Xanax Addiction Treatment
Xanax (or alprazolam) is a common benzodiazepine medication that's used to treat anxiety. Xanax is addictive due to its unique characteristics. Your doctor may recommend certain methods to help you with Xanax addiction. Continue reading to learn more about the three main options for Xanax detox.
Due to withdrawal side effects, quitting Xanax addiction can be difficult. Learn more about the different Xanax addiction treatment options.
Use of other medications
A 2018 Journal of Addiction Medicine article states that Xanax, a benzodiazepine, is quickly absorbed by the human body. Although Xanax's effects are quick, they can also quickly wear off. Even if you have only been using Xanax for a brief time, severe withdrawal symptoms can occur. This can lead to drug dependence and addiction.
To ease withdrawal symptoms from Xanax, you can also take other medications. "Many patients experience something called PAWS (post-acute withdrawal syndrome), which causes anxiety and can lead to sleep problems, cognitive dysfunction, and other symptoms for several months. Adi Jaffe, PhD is the author of The Abstinence Myth, and the founder of IGNTD.
Jaffe says that sometimes, medications such as gabapentin or other lower-level neurodepressants may be necessary.
Tapering of Medication
Tapering your Xanax dosage is another treatment option. Tapering is a gradual reduction in dosage. This is different from quitting completely and abruptly.
Jaffe states that Xanax (alprazolam), due to its long-lasting action, creates tolerance. This tolerance can be very hard to overcome and may require months of careful titration. Your doctor may dilute your medication to speed up the tapering process. This will allow you to reduce your dosage in very small increments.
You can reduce withdrawal symptoms by gradually decreasing the dosage. This will help you to stop using Xanax.
Therapy and support groups
It can be difficult to overcome Xanax dependence if you do it all alone. Support from a therapist and others who have been through similar struggles can make it easier to get rid of Xanax.
Jaffe states that therapy support, and possibly peer-group support, can be very important in order to prevent relapse and transfer of dependency to other drugs like alcohol.
"Medical detox allows an person to safely taper off Xanax, and minimize withdrawal symptoms," Kathryn Lee (EdM, MA, MHC), a psychotherapist at Intuitive Healing Psychotherapy Practice, New York, told WebMd.
A 2018 Journal of Addiction Medicine study found that Xanax withdrawal can cause more severe and unique rebound anxiety than other benzodiazepines. A study found that 27% of panic disorder patients who were treated with Xanax experienced severe rebound anxiety. 35% of those patients also had new symptoms such as weakness, insomnia, dizziness and malaise following Xanax cessation.
Stopping 'cold turkey" is dangerous and can cause serious side effects such as seizures, panic attacks, cognitive impairment, and even death. Lee says that medical detox can be performed at a substance abuse treatment center, inpatient or outpatient. It can take weeks to months, depending on the individual's response to the lower levels of Xanax.
To begin Xanax detox, you should consult a professional. WebMD Connect to care is told by Aaron Sternlicht, LMHC and CASAC that detoxification from Xanax must be tailored to each individual's needs. Sternlicht is a therapist who co-founded Family Addiction Specialist in New York.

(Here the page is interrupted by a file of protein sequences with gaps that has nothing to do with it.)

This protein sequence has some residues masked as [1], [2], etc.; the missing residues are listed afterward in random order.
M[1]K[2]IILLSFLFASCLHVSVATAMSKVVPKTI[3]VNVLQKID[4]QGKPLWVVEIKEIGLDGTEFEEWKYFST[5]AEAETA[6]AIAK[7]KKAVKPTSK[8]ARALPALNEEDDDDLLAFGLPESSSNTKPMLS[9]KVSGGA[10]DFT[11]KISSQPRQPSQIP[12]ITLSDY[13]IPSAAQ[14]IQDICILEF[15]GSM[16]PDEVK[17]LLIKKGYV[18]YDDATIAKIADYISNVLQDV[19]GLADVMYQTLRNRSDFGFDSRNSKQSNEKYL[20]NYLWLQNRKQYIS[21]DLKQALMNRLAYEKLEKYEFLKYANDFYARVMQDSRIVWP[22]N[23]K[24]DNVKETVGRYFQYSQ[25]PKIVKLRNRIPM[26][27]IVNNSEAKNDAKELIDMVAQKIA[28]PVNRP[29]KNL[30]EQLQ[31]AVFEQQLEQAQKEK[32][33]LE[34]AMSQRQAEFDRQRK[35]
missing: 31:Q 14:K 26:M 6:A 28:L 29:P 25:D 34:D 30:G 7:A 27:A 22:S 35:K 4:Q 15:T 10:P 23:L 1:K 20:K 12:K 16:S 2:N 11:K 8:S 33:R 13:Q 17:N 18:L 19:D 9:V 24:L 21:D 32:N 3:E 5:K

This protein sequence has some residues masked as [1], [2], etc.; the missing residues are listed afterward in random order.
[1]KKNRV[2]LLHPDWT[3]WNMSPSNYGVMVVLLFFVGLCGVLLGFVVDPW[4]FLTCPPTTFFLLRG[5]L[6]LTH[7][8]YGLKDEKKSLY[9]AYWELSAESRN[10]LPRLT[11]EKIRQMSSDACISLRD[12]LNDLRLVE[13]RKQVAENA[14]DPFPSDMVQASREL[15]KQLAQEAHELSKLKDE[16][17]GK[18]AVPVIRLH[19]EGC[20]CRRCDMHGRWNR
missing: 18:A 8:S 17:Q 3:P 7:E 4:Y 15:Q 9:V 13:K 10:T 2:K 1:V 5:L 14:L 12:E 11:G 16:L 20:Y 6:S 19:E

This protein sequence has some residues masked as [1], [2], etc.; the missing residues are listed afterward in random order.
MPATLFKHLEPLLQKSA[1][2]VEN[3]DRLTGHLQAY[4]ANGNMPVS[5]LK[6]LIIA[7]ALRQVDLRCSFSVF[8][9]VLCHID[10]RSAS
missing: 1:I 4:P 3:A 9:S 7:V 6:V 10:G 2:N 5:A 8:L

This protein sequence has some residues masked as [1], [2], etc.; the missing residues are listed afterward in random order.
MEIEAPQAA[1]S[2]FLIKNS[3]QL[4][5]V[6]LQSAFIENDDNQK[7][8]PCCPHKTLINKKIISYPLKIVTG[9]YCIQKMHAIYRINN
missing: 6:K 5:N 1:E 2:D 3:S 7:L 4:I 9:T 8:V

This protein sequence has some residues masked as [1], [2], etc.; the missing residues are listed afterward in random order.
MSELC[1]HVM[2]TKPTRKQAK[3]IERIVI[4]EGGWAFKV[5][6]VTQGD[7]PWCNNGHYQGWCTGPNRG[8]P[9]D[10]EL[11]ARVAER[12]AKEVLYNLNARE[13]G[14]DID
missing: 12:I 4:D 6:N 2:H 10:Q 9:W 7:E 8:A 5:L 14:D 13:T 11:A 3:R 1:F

You can learn more about Xanax addiction treatment at https://www.allinsolutions.com/treatment-substance-abuse-programs/xanax-and-benzo-addiction-treatment-center-recovery/
Inpatient Xanax Addiction Treatment
Not only is it dangerous to try to get sober by yourself, but you are also more likely later to relapse. Addiction treatment centers offer a safe environment in which you can receive the medical attention and emotional support you need to overcome your addiction. Inpatient addiction treatment is available in many ways. There are many options for inpatient addiction treatment. They vary by their location, the therapies they offer, their staff expertise and amenities.
Inpatient programs provide the best level of care with medically-supervised detoxification and round-the-clock support.
Inpatient rehab is a residential treatment facility where patients can stay for varying lengths, depending on the program. While the average stay is 30 day, most addiction treatment centers offer extended programs that last 60 days, 90 days or more. The length of treatment will depend on many factors including the severity of addiction, co-occurring mental conditions and whether or not the individual has ever been to rehab.
Family programs are offered by most inpatient hospitals. This allows family members to participate in activities and counseling. This gives the chance to rebuild trust and identify problematic relationships or dynamics that may lead to relapse. Families can encourage and support loved ones by actively participating in their recovery.
Each residential inpatient facility offers its own accommodations. Others are simple, offering shared rooms and cafeteria-style meals. Other facilities offer recreational activities such as ping-pong and pool. Some may offer luxury private suites that include gourmet meals and access to a variety of amenities like a spa, gym, or pool.